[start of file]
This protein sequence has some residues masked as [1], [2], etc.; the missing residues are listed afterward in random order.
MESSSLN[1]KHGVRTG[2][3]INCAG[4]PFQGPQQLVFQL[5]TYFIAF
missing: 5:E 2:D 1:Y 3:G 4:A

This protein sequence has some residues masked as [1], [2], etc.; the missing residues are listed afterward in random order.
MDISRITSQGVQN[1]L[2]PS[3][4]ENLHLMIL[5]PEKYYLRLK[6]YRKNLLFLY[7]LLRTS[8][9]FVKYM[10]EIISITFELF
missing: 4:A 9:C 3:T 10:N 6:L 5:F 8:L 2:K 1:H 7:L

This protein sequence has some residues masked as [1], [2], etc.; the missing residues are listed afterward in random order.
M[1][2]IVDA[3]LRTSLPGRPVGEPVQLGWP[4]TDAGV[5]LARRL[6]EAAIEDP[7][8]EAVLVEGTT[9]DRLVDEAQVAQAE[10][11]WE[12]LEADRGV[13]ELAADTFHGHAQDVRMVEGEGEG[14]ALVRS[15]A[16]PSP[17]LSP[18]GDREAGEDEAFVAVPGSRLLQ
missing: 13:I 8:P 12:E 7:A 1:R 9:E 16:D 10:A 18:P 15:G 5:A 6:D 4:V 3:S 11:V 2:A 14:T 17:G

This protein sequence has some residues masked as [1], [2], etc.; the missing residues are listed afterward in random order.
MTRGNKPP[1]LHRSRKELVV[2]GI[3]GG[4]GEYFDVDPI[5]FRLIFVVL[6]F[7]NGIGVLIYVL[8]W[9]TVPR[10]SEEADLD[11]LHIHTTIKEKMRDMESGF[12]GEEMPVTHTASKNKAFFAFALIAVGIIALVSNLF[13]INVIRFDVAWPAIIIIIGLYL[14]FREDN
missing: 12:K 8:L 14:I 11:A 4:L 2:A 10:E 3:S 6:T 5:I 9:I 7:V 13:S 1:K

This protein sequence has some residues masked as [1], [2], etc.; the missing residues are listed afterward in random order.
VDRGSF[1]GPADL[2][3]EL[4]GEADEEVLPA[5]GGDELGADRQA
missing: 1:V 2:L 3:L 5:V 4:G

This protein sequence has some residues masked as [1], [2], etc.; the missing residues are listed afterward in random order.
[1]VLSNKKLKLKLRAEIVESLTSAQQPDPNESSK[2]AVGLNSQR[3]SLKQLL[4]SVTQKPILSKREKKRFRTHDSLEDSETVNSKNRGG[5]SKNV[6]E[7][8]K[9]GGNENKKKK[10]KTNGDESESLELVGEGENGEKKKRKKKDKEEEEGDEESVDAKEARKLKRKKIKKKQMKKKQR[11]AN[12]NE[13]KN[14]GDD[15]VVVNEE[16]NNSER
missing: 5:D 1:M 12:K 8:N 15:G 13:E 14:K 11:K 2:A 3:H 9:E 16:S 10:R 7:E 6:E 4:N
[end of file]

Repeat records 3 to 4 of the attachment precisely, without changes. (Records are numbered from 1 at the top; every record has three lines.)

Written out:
This protein sequence has some residues masked as [1], [2], etc.; the missing residues are listed afterward in random order.
M[1][2]IVDA[3]LRTSLPGRPVGEPVQLGWP[4]TDAGV[5]LARRL[6]EAAIEDP[7][8]EAVLVEGTT[9]DRLVDEAQVAQAE[10][11]WE[12]LEADRGV[13]ELAADTFHGHAQDVRMVEGEGEG[14]ALVRS[15]A[16]PSP[17]LSP[18]GDREAGEDEAFVAVPGSRLLQ
missing: 13:I 8:P 12:E 7:A 1:R 9:E 16:D 10:A 18:P 15:G 5:A 6:D 4:V 3:S 11:V 2:A 14:T 17:G

This protein sequence has some residues masked as [1], [2], etc.; the missing residues are listed afterward in random order.
MTRGNKPP[1]LHRSRKELVV[2]GI[3]GG[4]GEYFDVDPI[5]FRLIFVVL[6]F[7]NGIGVLIYVL[8]W[9]TVPR[10]SEEADLD[11]LHIHTTIKEKMRDMESGF[12]GEEMPVTHTASKNKAFFAFALIAVGIIALVSNLF[13]INVIRFDVAWPAIIIIIGLYL[14]FREDN
missing: 12:K 8:L 14:I 11:A 4:L 2:A 10:E 3:S 6:T 5:I 9:I 7:V 13:S 1:K